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A prenuptial or postnuptial agreement is intended to protect the financial future of both parties. Such agreements should not be perceived as promoting divorce or distrust. Prenuptial and postnuptial agreements are commonly used to establish the financial obligations of the parties if the marriage is subsequently dissolved and can be entered into either during the marriage or after the marriage.
More couples are entering into prenuptial or postnuptial agreements simply because they do not want a court to tell them how to divide their assets, in the event of a separation. Whether a prenuptial or postnuptial agreement is right for you depends on your unique situation. By way of example, a young couple just starting their careers who expect to maintain similar incomes during the marriage, and will accumulate most of their wealth during the marriage, probably will not need a prenuptial agreement.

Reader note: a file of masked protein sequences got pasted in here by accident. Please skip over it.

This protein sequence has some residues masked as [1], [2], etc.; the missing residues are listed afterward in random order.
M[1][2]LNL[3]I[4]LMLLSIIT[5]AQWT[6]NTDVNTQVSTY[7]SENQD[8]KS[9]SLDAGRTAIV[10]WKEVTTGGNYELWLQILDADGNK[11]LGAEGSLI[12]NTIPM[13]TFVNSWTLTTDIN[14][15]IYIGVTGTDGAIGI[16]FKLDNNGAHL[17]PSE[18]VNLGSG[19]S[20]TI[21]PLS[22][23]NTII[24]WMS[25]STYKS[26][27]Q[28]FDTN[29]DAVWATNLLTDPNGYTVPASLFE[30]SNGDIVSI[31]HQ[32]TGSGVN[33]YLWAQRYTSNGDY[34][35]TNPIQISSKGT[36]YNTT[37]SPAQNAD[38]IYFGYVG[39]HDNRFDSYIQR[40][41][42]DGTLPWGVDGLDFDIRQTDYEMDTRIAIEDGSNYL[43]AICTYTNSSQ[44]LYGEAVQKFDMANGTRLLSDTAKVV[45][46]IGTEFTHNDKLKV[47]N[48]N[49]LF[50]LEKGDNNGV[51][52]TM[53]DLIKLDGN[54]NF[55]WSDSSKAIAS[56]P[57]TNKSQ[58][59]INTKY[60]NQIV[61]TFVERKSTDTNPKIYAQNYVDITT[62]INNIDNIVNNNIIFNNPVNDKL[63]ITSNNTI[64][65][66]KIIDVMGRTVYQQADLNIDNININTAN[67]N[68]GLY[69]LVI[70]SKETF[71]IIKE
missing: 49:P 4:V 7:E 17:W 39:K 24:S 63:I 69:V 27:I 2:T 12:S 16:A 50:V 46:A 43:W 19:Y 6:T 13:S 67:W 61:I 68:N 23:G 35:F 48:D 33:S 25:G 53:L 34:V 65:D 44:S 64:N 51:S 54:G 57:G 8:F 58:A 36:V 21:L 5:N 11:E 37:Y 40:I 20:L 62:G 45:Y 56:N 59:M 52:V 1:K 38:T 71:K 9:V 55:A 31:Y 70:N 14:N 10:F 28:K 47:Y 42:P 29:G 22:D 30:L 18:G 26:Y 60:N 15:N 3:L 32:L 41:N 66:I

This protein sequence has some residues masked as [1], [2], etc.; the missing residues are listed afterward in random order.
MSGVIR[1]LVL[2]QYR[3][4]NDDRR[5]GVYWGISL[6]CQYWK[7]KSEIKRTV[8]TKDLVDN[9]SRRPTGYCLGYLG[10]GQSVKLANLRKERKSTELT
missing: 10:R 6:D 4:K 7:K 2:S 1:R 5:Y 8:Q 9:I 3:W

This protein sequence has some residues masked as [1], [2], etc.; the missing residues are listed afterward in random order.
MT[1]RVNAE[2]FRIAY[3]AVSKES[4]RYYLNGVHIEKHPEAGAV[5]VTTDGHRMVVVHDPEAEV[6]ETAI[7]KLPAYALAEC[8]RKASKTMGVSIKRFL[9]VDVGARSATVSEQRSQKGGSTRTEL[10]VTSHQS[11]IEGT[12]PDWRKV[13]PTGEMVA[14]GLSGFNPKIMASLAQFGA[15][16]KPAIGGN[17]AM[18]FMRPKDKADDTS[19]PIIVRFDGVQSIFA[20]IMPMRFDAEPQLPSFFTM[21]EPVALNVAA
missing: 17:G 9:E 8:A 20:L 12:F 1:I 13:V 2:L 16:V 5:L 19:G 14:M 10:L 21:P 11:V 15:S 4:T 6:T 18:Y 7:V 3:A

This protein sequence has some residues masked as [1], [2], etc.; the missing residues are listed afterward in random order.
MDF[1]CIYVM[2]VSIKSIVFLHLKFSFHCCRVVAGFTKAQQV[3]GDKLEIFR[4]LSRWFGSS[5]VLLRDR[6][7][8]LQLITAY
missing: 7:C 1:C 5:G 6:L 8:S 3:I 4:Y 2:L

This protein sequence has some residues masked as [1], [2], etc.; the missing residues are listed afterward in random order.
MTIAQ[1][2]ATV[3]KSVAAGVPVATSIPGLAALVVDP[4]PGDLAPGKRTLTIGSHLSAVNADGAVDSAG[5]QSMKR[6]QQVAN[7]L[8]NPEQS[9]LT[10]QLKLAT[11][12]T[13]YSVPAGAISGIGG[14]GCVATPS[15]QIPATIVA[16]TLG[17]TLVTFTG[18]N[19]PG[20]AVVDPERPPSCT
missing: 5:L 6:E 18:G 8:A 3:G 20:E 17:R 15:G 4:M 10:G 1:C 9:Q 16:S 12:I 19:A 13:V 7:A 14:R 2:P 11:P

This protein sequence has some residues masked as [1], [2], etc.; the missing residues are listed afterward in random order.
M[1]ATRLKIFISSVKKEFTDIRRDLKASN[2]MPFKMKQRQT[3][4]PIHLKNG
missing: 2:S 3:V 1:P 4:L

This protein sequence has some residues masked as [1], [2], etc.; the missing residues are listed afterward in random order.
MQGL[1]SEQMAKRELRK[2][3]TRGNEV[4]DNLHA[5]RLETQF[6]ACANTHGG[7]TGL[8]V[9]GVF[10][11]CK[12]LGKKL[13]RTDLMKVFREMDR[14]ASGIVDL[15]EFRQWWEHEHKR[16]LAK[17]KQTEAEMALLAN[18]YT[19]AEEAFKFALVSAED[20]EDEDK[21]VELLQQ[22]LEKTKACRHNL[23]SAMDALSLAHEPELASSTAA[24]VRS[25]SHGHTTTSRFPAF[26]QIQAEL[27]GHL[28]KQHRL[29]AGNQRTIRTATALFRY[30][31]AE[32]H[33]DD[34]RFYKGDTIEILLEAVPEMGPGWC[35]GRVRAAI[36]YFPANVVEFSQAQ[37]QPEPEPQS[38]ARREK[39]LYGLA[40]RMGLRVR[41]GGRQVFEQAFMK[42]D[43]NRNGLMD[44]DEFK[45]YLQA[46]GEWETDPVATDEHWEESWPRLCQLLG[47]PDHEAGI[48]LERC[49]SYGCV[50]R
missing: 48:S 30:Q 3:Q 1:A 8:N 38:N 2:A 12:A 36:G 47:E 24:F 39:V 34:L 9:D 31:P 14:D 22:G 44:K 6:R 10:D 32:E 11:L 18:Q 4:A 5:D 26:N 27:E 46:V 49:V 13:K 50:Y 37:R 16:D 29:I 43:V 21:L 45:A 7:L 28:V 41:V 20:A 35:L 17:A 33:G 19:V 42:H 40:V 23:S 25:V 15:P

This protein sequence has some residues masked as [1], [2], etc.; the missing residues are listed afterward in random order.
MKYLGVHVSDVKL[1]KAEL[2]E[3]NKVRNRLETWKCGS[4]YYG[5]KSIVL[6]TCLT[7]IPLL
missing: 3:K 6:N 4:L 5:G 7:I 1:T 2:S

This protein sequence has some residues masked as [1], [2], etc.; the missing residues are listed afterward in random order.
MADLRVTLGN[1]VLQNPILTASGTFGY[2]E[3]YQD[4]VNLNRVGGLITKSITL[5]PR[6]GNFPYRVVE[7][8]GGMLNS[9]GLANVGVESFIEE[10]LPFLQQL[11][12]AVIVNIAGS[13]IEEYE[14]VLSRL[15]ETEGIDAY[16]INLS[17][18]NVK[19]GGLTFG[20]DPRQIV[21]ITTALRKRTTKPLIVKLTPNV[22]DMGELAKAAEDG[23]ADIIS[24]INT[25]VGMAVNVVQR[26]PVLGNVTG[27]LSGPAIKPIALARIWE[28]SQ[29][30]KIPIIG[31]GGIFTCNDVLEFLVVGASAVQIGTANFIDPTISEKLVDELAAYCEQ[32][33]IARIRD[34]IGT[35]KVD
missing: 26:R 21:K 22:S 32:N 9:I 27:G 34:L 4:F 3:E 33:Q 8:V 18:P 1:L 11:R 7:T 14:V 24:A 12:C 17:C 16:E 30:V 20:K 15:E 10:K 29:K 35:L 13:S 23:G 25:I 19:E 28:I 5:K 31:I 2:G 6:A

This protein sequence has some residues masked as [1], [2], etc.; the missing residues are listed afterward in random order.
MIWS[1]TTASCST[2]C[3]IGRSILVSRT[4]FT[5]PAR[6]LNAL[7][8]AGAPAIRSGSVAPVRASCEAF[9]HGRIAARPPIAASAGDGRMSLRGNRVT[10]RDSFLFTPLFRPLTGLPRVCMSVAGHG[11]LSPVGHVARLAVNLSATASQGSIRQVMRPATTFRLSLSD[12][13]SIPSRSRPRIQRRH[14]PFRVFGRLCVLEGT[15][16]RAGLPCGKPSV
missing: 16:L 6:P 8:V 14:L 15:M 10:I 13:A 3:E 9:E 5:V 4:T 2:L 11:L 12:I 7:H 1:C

You should certainly consider entering into a prenuptial or postnuptial agreement if:
We understand that each person has a long list of questions and expectations that need to be addressed before they can make an informed decision as to whether or not a prenuptial or postnuptial agreement is necessary for their unique situation. Harris Divorce & Family Law has extensive experience in drafting prenuptial and postnuptial agreements and is ready to address your concerns and answer your questions.
This website is for informational purposes only. Using this site or communicating with Harris Divorce & Family Law through this site does not form an attorney/client relationship. This site is legal advertising.
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